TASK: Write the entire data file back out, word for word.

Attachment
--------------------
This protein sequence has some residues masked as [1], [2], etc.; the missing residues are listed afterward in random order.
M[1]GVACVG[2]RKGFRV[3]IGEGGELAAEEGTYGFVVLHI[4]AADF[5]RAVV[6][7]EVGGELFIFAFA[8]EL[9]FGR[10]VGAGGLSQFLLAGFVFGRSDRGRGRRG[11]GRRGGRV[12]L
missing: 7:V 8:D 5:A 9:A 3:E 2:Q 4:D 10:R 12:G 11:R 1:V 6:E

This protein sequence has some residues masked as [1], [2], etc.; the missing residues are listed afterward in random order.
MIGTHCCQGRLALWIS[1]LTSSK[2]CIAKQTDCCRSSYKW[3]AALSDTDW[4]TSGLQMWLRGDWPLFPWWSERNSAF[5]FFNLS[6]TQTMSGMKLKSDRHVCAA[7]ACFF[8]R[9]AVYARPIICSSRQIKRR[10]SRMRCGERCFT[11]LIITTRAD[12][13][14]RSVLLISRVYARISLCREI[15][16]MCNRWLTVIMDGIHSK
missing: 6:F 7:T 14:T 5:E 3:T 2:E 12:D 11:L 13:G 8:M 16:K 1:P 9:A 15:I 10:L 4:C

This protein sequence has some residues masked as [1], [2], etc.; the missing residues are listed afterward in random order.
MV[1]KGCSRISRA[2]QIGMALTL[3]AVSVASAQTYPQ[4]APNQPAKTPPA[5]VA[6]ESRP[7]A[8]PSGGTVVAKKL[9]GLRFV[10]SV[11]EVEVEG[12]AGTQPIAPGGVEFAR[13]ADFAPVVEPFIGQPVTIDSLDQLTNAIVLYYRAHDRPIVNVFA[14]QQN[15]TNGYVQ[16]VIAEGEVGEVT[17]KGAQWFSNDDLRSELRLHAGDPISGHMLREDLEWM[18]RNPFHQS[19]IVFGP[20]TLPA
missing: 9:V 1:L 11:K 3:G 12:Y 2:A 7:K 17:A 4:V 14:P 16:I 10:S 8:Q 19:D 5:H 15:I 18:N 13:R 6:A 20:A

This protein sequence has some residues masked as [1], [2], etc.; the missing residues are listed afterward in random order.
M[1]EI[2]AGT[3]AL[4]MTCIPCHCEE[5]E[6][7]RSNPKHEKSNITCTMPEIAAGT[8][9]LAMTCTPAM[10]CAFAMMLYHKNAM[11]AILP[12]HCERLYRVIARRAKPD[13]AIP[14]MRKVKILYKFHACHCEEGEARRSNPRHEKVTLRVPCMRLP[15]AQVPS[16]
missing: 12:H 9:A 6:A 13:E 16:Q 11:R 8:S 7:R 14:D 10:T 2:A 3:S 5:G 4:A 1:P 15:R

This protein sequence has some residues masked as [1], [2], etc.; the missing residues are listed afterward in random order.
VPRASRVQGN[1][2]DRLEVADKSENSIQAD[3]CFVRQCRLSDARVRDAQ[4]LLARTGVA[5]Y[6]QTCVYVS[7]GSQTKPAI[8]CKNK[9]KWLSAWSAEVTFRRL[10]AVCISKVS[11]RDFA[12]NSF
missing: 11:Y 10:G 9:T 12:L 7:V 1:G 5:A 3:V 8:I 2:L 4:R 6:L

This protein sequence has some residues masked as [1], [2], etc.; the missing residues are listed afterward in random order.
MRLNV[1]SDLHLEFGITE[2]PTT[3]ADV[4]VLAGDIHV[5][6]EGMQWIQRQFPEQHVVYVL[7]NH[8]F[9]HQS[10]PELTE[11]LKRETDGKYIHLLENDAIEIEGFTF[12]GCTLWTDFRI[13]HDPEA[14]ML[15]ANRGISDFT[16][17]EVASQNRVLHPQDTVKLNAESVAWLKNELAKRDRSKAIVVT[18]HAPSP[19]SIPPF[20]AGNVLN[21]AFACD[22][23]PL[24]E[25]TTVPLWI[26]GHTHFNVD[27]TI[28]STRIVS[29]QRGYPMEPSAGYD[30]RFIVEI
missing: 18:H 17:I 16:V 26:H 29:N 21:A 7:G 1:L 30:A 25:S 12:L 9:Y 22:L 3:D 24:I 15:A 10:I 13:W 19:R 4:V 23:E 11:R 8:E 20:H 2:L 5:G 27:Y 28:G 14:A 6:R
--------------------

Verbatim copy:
This protein sequence has some residues masked as [1], [2], etc.; the missing residues are listed afterward in random order.
M[1]GVACVG[2]RKGFRV[3]IGEGGELAAEEGTYGFVVLHI[4]AADF[5]RAVV[6][7]EVGGELFIFAFA[8]EL[9]FGR[10]VGAGGLSQFLLAGFVFGRSDRGRGRRG[11]GRRGGRV[12]L
missing: 7:V 8:D 5:A 9:A 3:E 2:Q 4:D 10:R 12:G 11:R 1:V 6:E

This protein sequence has some residues masked as [1], [2], etc.; the missing residues are listed afterward in random order.
MIGTHCCQGRLALWIS[1]LTSSK[2]CIAKQTDCCRSSYKW[3]AALSDTDW[4]TSGLQMWLRGDWPLFPWWSERNSAF[5]FFNLS[6]TQTMSGMKLKSDRHVCAA[7]ACFF[8]R[9]AVYARPIICSSRQIKRR[10]SRMRCGERCFT[11]LIITTRAD[12][13][14]RSVLLISRVYARISLCREI[15][16]MCNRWLTVIMDGIHSK
missing: 6:F 7:T 14:T 5:E 3:T 2:E 12:D 11:L 13:G 8:M 16:K 1:P 9:A 15:I 10:L 4:C

This protein sequence has some residues masked as [1], [2], etc.; the missing residues are listed afterward in random order.
MV[1]KGCSRISRA[2]QIGMALTL[3]AVSVASAQTYPQ[4]APNQPAKTPPA[5]VA[6]ESRP[7]A[8]PSGGTVVAKKL[9]GLRFV[10]SV[11]EVEVEG[12]AGTQPIAPGGVEFAR[13]ADFAPVVEPFIGQPVTIDSLDQLTNAIVLYYRAHDRPIVNVFA[14]QQN[15]TNGYVQ[16]VIAEGEVGEVT[17]KGAQWFSNDDLRSELRLHAGDPISGHMLREDLEWM[18]RNPFHQS[19]IVFGP[20]TLPA
missing: 9:V 1:L 11:K 3:G 12:Y 2:A 7:K 17:A 4:V 14:P 16:I 10:S 8:Q 19:D 5:H 15:I 18:N 13:R 6:A 20:A

This protein sequence has some residues masked as [1], [2], etc.; the missing residues are listed afterward in random order.
M[1]EI[2]AGT[3]AL[4]MTCIPCHCEE[5]E[6][7]RSNPKHEKSNITCTMPEIAAGT[8][9]LAMTCTPAM[10]CAFAMMLYHKNAM[11]AILP[12]HCERLYRVIARRAKPD[13]AIP[14]MRKVKILYKFHACHCEEGEARRSNPRHEKVTLRVPCMRLP[15]AQVPS[16]
missing: 12:H 9:A 6:A 13:E 16:Q 11:R 8:S 7:R 14:D 10:T 2:A 3:S 5:G 4:A 1:P 15:R

This protein sequence has some residues masked as [1], [2], etc.; the missing residues are listed afterward in random order.
VPRASRVQGN[1][2]DRLEVADKSENSIQAD[3]CFVRQCRLSDARVRDAQ[4]LLARTGVA[5]Y[6]QTCVYVS[7]GSQTKPAI[8]CKNK[9]KWLSAWSAEVTFRRL[10]AVCISKVS[11]RDFA[12]NSF
missing: 11:Y 10:G 9:T 12:L 7:V 1:G 5:A 3:V 8:I 2:L 4:R 6:L

This protein sequence has some residues masked as [1], [2], etc.; the missing residues are listed afterward in random order.
MRLNV[1]SDLHLEFGITE[2]PTT[3]ADV[4]VLAGDIHV[5][6]EGMQWIQRQFPEQHVVYVL[7]NH[8]F[9]HQS[10]PELTE[11]LKRETDGKYIHLLENDAIEIEGFTF[12]GCTLWTDFRI[13]HDPEA[14]ML[15]ANRGISDFT[16][17]EVASQNRVLHPQDTVKLNAESVAWLKNELAKRDRSKAIVVT[18]HAPSP[19]SIPPF[20]AGNVLN[21]AFACD[22][23]PL[24]E[25]TTVPLWI[26]GHTHFNVD[27]TI[28]STRIVS[29]QRGYPMEPSAGYD[30]RFIVEI
missing: 18:H 17:I 16:V 26:H 29:N 21:A 7:G 1:L 30:A 25:S 12:L 9:Y 22:L 3:D 24:I 15:A 10:I 13:W 19:R 4:V 23:E 11:R 8:E 20:H 2:L 5:G 27:Y 28:G 14:A 6:R